“Traditional international law was based upon a rigid distinction between the state of peace and the state of war (p. 45),” says Judge Greenwood in his article “Scope of Application of Humanitarian Law” in The Handbook of the International Law of Military Occupations (2nd ed., 2008), “Countries were either in a state of peace or a state of war; there was no intermediate state (Id.).” This is also reflected by the fact that the renowned jurist of international law, Professor Lassa Oppenheim, separated his treatise on International Law into two volumes, Vol. I—Peace, and Vol. II—War and Neutrality.
Presidential Investigation of the Overthrow of the Hawaiian Government
On January 16, 1893, United States troops invaded the Hawaiian Kingdom without just cause, which led to a conditional surrender by the Hawaiian Kingdom’s executive monarch, Her Majesty Queen Lili‘uokalani, the following day. Her conditional surrender read:
“I, Liliuokalani, by the grace of God and under the constitution of the Hawaiian Kingdom, Queen, do hereby solemnly protest against any and all acts done against myself and the constitutional Government of the Hawaiian Kingdom by certain persons claiming to have established a provisional government of and for this Kingdom.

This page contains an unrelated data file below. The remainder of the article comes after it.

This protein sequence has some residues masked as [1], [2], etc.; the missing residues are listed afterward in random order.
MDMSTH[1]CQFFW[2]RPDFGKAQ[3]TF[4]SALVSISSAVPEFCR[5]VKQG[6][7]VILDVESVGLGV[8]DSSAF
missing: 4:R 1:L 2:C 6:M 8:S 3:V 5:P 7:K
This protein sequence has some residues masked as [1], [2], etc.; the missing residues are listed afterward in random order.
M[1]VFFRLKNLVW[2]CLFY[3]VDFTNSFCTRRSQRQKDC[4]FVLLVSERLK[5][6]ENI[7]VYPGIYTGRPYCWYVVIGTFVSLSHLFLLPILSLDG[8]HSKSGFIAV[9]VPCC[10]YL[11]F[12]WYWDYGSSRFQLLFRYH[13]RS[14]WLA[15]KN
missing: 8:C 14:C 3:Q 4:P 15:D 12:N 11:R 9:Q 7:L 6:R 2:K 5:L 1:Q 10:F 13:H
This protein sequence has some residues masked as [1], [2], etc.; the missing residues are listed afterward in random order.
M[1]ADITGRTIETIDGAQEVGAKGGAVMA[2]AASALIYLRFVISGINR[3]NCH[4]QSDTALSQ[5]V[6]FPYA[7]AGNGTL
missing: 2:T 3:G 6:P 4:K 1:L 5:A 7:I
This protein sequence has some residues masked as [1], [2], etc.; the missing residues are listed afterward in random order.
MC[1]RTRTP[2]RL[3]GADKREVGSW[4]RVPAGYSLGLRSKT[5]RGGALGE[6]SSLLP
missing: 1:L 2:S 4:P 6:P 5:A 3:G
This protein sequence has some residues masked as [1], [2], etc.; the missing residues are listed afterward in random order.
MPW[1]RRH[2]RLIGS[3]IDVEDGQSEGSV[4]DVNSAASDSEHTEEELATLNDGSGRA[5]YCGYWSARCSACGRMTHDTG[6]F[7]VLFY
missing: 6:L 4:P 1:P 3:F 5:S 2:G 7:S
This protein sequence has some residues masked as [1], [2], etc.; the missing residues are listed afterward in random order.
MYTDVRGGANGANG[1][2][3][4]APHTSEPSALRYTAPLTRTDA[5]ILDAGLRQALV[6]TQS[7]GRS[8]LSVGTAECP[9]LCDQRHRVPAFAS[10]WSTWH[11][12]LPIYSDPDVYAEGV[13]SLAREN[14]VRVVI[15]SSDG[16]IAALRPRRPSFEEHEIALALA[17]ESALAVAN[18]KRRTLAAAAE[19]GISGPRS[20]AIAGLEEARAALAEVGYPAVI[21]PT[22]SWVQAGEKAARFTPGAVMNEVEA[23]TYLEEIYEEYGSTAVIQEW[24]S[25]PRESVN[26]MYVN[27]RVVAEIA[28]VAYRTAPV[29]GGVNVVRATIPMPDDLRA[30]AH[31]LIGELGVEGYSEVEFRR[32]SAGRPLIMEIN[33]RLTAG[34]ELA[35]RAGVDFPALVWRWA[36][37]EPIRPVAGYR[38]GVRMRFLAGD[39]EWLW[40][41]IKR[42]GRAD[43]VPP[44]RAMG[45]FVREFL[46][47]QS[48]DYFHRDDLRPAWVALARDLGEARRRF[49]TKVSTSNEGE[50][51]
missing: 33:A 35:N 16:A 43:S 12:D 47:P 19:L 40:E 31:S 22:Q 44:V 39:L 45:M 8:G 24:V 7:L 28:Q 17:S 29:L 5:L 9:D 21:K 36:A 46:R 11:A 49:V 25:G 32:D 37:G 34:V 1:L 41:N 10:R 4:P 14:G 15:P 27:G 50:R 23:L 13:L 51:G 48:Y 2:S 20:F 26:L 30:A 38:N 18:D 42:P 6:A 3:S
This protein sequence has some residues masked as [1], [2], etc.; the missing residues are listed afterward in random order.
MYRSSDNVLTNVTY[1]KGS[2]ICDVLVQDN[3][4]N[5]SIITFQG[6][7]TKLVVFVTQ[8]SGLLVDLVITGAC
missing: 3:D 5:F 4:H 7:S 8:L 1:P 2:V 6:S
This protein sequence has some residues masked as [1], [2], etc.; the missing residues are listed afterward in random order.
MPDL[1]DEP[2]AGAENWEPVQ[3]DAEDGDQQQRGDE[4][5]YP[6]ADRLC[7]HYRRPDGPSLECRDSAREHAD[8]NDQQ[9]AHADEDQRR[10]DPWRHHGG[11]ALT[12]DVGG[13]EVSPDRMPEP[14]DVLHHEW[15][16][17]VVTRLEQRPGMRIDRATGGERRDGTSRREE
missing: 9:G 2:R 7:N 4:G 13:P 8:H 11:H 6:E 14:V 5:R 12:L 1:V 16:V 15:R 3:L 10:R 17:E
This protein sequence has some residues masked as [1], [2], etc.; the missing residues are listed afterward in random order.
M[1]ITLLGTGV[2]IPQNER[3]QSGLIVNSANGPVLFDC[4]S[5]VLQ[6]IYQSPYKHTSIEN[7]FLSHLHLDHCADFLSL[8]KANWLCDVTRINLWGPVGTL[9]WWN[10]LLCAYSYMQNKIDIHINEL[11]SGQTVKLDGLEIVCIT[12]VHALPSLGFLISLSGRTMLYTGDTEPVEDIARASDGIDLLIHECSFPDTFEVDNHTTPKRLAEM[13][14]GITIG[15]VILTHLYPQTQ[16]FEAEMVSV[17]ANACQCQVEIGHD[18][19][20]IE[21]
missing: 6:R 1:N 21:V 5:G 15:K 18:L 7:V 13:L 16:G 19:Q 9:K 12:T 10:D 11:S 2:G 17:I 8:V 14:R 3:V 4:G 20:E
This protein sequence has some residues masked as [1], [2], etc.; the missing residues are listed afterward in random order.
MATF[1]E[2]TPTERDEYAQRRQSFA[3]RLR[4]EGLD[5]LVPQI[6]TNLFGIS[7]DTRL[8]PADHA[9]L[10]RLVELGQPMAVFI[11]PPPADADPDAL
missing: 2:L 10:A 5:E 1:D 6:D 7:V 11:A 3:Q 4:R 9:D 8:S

That I yield to the superior force of the United States of America, whose minister plenipotentiary, His Excellency John L. Stevens, has caused United States troops to be landed at Honolulu and declared that he would support the said provisional government.
Now, to avoid any collision of armed forces and perhaps the loss of life, I do, under this protest, and impelled by said force, yield my authority until such time as the Government of the United States shall, upon the facts being presented to it, undo the action of its representatives and reinstate me in the authority which I claim as the constitutional sovereign of the Hawaiian Islands.”
In response to the Queen’s conditional surrender of her authority, President Grover Cleveland initiated an investigation on March 11, 1893, with the appointment of Special Commissioner James Blount whose duty was to “investigate and fully report to the President all the facts [he] can learn respecting the condition of affairs in the Hawaiian Islands, the causes of the revolution by which the Queen’s Government was overthrown, the sentiment of the people toward existing authority, and, in general, all that can fully enlighten the President touching the subjects of [his] mission.” After arriving in the Hawaiian Islands, he began his investigation on April 1, and by July 17, the fact-finding investigation was complete with a final report. Secretary of State Walter Gresham was receiving periodic reports from Special Commissioner Blount and was preparing a final report to the President.